The implies boolean operator can feel a bit awkward to start with, as it is crafted for a very specific scenario: to be used in Invariants to a condition that is only relevant if another condition matched.

implies combines two boolean arguments. If the first argument is false, the result is true, otherwise, the result is the second argument. The idea is that the trueness of the second condition only matters if the first is true.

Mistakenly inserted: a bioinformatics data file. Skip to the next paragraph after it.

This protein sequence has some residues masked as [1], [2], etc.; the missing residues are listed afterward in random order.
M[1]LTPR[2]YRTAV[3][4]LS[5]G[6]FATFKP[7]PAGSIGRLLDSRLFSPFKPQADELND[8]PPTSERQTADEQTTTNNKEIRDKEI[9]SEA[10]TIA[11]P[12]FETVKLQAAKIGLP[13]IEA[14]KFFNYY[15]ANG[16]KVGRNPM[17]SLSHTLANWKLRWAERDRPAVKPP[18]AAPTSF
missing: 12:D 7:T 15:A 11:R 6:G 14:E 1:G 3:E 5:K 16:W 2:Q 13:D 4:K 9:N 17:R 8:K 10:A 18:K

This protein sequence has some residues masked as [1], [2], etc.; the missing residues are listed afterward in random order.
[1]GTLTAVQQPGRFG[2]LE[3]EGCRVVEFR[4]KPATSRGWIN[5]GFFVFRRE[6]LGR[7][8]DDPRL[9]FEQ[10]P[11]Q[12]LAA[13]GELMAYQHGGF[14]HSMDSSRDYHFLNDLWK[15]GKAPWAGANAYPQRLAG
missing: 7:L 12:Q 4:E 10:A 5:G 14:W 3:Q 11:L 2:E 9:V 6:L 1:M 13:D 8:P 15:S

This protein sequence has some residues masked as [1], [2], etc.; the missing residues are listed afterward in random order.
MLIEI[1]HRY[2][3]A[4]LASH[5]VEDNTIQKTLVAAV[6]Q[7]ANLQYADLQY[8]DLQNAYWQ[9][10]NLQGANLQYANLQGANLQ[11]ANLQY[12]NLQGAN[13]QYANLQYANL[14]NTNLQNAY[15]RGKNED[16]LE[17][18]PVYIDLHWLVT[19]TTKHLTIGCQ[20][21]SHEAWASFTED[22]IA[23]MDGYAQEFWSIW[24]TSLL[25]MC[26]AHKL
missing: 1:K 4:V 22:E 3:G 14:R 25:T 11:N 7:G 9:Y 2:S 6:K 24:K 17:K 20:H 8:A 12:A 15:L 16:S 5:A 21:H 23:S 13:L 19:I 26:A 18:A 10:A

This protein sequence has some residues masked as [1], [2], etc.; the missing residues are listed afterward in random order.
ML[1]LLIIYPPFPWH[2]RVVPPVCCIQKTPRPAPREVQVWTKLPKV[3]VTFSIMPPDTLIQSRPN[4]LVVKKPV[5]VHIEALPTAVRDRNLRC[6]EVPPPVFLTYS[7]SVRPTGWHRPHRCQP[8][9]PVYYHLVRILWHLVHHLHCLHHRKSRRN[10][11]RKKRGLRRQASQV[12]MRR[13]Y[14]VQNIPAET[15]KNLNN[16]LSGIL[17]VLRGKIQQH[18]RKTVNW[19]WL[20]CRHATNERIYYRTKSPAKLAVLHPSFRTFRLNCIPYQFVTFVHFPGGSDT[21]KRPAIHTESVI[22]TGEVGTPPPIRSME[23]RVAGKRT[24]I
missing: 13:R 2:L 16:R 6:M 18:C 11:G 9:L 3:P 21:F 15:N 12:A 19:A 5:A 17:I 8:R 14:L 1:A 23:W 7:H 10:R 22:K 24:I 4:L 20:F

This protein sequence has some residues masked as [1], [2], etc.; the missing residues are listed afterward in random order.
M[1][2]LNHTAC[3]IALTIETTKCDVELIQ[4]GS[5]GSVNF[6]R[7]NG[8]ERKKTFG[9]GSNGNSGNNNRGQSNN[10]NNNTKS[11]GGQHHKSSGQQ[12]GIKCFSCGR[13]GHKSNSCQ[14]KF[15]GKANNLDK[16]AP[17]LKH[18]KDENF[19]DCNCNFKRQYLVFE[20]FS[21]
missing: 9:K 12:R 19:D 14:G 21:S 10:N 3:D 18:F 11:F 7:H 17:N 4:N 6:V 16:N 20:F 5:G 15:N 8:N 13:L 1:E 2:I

The following (contrived) example of a class representing a traffic light illustrates it:

  PedestrianCrossing = class;
    property CarLight: Color;
    property PedLight: Color;
  public invariants
    CarLight = Color.Green implies = PedLight = Color.Red;
    PedLight = Color.Green implies = CarLight = Color.Red;

The invariant test here ensures that, if one direction's traffic light is green, then the other must be red, to avoid accidents. If it is not green, then the other light does not matter (it could be green, red, yellow or even purple, for as far as the test is concerned).

Essentially, x implies y translates to (not x) or y, but expresses the intent of the check much clearer.

See Also